Ash Wednesday is an invitation to humble ourselves.
The psalmist wrote that, “As a father shows compassion to his children, so the Lord shows compassion to those who fear him. For he knows our frame; he remembers that we are dust” (Psalm 103:13-14). The remembrance that we are dust comes in the context of God’s compassion for us. We are never scolded for being frail. It is God’s tenderness toward us that frees us to confess our need of him. Because our heavenly Father is gentle and patient, long-suffering and understanding, abounding in compassion, we humble ourselves, like little children. And it is here we realize that as little children, we are the ones to whom Jesus said the Kingdom belongs.
Ash Wednesday is an invitation to confess our sins.
Ashes in the Bible were a sign of sorrow and mourning (2 Sam. 13:19, Is. 61:3, Jer. 6:26, Ez. 27:30). Covering yourself or marking yourself with ashes was also an act of repentance and of turning toward God’s face. Daniel says that he “turned [his] face to the Lord God, seeking him by prayer and pleas for mercy with fasting and sackcloth and ashes” (Dan. 9:3). Jesus uses ashes symbolically to speak of repentance (Matthew 11:21). So, on Ash Wednesday we remember not only our frailty, but also our failure. We come before the God who is not only the Creator, but who is also the Redeemer.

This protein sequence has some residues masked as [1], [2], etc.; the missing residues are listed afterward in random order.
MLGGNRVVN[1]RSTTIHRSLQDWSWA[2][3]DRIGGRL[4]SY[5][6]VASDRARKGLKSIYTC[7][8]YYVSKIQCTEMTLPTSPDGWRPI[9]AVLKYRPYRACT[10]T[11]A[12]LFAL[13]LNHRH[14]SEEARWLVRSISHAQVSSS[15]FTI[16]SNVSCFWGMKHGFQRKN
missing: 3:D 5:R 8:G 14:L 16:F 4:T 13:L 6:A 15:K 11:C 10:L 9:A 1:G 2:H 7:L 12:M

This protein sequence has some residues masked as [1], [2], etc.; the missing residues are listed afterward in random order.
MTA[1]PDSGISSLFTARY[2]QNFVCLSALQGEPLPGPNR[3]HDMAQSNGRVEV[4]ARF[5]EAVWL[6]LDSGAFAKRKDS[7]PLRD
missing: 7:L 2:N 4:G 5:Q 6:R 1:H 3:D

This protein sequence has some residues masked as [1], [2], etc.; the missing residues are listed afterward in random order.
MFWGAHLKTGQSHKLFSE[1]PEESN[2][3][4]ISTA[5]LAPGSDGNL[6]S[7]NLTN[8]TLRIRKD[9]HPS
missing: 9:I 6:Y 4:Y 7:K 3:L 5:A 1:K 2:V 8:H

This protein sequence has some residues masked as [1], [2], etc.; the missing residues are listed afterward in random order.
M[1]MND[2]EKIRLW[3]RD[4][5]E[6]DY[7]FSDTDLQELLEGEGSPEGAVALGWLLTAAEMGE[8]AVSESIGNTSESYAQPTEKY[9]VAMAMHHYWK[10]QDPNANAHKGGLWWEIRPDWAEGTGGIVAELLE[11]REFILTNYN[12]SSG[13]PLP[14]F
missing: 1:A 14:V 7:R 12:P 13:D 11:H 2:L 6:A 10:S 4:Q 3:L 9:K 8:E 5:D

Ash Wednesday is an invitation to remember God’s mercy and faithful love.
Even before we knew how to call on HIs name, God was calling us. While we were still sinners, St. Paul wrote, Christ died for us. It is not our repentance that persuades God to be merciful to us; it is God’s mercy that leads us to repentance. What we find when we humble ourselves before the Lord, is that Jesus is already bending low, on the ground with us. And as He rises, He raises us up with Him.
New Life Downtown is hosting an Ash Wednesday service on Wednesday, February 26th, from 7pm-8:15pm at Palmer High School. All are welcome.